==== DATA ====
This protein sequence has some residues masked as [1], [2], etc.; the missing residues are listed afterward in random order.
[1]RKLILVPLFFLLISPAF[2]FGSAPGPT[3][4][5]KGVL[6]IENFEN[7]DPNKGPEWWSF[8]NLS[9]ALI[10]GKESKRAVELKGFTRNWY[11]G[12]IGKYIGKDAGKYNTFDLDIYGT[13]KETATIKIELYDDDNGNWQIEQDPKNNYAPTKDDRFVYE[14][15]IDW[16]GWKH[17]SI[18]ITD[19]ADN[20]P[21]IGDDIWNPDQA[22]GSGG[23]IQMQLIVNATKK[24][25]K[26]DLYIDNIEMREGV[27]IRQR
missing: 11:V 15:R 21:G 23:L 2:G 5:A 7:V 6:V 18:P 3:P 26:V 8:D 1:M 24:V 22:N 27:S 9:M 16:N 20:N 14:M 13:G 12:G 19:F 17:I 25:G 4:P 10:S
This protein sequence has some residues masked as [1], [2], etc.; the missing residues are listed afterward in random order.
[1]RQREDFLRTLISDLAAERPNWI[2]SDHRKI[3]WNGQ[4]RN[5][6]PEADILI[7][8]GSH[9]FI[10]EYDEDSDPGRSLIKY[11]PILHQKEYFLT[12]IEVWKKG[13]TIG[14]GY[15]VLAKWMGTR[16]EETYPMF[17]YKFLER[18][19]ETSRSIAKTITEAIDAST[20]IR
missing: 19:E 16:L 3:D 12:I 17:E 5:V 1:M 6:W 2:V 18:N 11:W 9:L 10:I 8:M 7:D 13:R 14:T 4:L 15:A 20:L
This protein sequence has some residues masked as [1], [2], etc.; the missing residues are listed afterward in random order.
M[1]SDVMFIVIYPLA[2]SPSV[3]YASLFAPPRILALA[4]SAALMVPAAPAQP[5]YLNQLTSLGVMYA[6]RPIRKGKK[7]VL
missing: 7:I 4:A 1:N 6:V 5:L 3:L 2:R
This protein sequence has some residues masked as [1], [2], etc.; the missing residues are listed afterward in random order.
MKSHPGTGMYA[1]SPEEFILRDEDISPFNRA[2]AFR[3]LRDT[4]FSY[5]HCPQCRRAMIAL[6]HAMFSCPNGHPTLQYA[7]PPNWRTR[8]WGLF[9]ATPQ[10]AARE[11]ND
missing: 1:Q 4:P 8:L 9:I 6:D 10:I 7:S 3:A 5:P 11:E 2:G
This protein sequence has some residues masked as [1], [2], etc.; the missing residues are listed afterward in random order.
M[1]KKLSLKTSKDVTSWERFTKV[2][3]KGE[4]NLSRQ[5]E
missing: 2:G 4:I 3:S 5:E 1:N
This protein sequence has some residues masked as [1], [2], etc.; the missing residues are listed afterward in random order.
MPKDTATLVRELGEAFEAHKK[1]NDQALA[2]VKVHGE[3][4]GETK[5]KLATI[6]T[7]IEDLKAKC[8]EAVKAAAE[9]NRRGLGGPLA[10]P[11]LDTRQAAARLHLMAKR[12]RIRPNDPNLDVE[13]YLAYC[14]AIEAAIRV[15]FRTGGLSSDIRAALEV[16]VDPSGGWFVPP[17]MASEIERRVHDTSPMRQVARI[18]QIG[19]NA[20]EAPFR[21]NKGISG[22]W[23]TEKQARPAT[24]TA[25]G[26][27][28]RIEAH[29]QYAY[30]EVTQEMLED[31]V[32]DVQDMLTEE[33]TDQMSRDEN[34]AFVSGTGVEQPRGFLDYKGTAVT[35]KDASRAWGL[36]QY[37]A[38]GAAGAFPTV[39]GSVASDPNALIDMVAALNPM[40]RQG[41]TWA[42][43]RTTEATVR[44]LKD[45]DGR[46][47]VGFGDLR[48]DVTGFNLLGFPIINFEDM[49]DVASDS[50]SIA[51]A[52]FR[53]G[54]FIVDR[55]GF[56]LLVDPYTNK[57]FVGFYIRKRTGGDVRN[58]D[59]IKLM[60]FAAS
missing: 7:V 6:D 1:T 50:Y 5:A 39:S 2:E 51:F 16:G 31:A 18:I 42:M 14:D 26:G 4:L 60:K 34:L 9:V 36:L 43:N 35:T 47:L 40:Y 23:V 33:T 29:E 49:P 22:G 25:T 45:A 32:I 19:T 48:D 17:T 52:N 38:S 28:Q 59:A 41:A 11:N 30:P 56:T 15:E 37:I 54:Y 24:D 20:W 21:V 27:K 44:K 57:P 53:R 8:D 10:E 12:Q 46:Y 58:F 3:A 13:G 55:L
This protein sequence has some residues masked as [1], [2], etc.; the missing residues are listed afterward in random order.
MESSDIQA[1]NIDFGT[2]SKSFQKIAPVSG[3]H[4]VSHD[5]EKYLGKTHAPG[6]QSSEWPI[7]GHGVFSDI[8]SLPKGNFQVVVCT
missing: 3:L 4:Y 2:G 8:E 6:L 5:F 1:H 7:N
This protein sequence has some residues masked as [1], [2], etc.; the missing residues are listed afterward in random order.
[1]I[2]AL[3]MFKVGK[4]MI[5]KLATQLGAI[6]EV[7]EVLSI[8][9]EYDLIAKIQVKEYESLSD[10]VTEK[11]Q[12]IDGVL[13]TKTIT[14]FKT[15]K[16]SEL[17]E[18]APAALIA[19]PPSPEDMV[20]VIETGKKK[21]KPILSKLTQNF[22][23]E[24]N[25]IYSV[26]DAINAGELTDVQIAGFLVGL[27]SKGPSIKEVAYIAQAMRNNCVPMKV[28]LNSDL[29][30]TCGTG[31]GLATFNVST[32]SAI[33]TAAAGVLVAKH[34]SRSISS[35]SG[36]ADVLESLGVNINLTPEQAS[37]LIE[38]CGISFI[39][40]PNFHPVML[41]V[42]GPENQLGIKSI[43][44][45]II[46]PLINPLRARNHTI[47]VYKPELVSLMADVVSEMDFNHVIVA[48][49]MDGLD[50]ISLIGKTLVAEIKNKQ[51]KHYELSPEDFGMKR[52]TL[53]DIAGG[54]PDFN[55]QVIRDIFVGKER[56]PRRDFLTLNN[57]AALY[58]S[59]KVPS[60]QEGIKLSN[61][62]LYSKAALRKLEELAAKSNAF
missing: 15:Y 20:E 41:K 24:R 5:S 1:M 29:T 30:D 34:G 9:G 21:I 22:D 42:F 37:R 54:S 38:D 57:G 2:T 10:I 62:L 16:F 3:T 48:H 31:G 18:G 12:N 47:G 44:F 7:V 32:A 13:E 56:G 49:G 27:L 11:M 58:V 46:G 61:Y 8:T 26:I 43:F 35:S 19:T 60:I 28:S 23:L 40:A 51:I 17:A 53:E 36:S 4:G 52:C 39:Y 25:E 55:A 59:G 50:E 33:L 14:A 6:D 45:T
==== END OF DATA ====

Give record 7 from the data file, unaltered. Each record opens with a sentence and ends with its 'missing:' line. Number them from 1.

This protein sequence has some residues masked as [1], [2], etc.; the missing residues are listed afterward in random order.
MESSDIQA[1]NIDFGT[2]SKSFQKIAPVSG[3]H[4]VSHD[5]EKYLGKTHAPG[6]QSSEWPI[7]GHGVFSDI[8]SLPKGNFQVVVCT
missing: 3:L 4:Y 2:G 8:E 6:L 5:F 1:H 7:N